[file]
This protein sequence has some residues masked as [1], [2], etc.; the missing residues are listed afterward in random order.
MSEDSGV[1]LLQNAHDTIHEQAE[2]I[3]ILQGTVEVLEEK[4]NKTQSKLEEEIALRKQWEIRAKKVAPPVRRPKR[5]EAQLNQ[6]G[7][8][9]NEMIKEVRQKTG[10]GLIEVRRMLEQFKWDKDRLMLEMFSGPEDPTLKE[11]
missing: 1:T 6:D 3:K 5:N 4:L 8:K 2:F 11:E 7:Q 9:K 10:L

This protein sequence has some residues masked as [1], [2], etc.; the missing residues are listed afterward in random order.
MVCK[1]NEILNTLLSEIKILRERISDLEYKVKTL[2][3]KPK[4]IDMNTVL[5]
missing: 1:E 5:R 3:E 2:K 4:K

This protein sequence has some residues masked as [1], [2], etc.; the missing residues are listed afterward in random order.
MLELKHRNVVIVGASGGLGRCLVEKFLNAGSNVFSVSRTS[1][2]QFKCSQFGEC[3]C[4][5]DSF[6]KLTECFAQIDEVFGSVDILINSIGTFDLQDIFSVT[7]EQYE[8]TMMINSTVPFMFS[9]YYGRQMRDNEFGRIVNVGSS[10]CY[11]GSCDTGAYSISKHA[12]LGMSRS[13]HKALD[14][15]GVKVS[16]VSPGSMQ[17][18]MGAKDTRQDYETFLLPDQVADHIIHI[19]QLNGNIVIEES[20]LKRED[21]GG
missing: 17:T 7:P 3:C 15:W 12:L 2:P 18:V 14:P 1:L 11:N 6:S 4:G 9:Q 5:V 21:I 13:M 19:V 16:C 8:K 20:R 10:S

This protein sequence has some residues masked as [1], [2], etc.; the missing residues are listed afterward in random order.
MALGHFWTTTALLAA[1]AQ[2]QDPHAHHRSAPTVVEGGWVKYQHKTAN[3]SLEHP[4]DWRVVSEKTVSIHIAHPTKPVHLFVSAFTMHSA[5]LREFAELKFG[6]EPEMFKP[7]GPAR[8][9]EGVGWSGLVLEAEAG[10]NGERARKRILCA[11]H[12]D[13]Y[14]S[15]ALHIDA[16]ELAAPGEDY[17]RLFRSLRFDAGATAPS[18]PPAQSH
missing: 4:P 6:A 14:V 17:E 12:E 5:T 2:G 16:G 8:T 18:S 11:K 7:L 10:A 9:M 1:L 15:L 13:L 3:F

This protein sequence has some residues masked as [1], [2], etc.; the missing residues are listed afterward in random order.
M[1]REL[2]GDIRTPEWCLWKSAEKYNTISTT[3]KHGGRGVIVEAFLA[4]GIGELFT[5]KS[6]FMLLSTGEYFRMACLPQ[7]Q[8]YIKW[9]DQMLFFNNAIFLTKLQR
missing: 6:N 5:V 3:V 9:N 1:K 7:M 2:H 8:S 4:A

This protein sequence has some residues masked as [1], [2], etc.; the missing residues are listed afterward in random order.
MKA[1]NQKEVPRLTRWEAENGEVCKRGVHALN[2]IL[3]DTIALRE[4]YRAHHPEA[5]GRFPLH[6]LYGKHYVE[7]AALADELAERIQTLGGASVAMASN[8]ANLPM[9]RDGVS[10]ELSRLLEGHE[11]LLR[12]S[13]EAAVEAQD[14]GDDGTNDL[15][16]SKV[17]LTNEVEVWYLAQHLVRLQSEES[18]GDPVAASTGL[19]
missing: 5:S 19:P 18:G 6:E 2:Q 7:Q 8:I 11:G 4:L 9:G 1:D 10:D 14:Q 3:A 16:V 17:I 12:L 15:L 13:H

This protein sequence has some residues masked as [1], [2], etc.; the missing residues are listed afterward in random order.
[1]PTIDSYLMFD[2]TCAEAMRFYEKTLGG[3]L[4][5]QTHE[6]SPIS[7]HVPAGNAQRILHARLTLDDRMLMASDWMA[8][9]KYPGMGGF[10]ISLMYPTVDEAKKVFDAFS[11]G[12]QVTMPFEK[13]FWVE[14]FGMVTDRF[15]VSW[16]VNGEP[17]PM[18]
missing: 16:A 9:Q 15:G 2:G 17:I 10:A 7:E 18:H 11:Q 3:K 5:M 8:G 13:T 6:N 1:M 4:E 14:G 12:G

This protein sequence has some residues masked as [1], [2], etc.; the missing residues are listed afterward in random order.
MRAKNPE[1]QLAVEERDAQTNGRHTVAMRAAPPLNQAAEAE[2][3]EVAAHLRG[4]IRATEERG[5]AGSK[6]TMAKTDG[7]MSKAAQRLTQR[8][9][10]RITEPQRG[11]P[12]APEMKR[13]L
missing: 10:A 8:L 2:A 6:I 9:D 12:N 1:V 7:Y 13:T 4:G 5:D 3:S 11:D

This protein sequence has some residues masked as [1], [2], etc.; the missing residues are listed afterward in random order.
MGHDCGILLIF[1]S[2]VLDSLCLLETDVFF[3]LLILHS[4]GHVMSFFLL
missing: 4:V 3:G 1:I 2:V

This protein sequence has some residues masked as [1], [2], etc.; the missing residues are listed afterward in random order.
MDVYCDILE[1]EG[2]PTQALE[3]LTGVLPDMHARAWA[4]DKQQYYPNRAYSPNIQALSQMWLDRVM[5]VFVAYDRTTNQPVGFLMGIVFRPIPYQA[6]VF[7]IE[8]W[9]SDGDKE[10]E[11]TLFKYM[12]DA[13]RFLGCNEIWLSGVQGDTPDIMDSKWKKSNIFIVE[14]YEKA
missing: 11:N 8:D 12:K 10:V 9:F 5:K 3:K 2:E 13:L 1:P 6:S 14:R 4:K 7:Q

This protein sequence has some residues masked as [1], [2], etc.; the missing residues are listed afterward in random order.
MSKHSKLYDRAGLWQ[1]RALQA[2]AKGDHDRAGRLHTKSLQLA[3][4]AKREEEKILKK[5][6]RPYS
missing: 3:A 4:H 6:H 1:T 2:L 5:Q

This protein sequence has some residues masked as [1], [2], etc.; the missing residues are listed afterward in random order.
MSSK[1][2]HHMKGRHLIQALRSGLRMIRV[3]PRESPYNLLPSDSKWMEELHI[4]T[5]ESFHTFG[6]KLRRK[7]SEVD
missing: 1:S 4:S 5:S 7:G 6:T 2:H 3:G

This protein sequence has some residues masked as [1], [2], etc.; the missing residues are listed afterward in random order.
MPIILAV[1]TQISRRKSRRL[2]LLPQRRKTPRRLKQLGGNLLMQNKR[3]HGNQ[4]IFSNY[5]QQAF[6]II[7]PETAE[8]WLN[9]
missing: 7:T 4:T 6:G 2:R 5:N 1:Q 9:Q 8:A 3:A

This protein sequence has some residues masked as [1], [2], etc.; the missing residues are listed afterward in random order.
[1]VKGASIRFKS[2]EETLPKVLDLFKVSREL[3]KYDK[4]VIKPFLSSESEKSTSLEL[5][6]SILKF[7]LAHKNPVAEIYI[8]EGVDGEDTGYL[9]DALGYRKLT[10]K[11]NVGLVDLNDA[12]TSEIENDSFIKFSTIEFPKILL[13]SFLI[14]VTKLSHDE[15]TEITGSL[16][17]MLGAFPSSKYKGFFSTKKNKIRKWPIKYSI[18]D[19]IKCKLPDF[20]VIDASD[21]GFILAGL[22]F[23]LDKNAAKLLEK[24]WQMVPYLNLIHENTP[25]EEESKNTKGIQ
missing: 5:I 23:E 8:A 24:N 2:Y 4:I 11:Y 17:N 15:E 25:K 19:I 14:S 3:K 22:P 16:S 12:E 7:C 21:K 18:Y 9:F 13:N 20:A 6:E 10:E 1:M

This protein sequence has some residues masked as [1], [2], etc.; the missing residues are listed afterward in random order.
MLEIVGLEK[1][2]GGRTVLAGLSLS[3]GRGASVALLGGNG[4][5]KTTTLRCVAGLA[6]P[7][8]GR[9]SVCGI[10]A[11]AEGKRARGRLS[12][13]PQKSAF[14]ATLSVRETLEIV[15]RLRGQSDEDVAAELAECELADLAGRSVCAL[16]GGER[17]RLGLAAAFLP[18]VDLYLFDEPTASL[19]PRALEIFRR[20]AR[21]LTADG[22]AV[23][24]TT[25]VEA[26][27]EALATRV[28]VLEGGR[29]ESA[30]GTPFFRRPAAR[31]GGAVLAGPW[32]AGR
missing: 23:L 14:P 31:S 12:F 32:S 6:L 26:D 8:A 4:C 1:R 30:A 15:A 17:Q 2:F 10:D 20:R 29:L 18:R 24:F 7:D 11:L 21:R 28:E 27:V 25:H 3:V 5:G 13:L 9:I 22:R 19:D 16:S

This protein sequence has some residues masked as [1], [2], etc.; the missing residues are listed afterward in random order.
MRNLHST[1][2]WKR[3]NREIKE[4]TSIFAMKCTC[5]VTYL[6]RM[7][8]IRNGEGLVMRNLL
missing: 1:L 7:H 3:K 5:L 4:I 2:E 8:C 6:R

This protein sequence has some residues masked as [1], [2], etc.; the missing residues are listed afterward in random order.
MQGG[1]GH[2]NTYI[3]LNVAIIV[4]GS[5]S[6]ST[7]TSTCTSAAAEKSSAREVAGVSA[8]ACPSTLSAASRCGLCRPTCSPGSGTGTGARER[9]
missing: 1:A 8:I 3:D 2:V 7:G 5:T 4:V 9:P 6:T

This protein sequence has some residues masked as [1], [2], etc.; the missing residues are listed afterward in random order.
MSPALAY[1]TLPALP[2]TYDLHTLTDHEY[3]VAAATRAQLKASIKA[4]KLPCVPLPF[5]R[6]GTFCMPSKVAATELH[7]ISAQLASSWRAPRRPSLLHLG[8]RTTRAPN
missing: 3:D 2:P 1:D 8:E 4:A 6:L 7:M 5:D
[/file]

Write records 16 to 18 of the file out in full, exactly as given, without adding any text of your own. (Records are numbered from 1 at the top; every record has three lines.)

This protein sequence has some residues masked as [1], [2], etc.; the missing residues are listed afterward in random order.
MRNLHST[1][2]WKR[3]NREIKE[4]TSIFAMKCTC[5]VTYL[6]RM[7][8]IRNGEGLVMRNLL
missing: 1:L 7:H 3:K 5:L 4:I 2:E 8:C 6:R

This protein sequence has some residues masked as [1], [2], etc.; the missing residues are listed afterward in random order.
MQGG[1]GH[2]NTYI[3]LNVAIIV[4]GS[5]S[6]ST[7]TSTCTSAAAEKSSAREVAGVSA[8]ACPSTLSAASRCGLCRPTCSPGSGTGTGARER[9]
missing: 1:A 8:I 3:D 2:V 7:G 5:T 4:V 9:P 6:T

This protein sequence has some residues masked as [1], [2], etc.; the missing residues are listed afterward in random order.
MSPALAY[1]TLPALP[2]TYDLHTLTDHEY[3]VAAATRAQLKASIKA[4]KLPCVPLPF[5]R[6]GTFCMPSKVAATELH[7]ISAQLASSWRAPRRPSLLHLG[8]RTTRAPN
missing: 3:D 2:P 1:D 8:E 4:A 6:L 7:M 5:D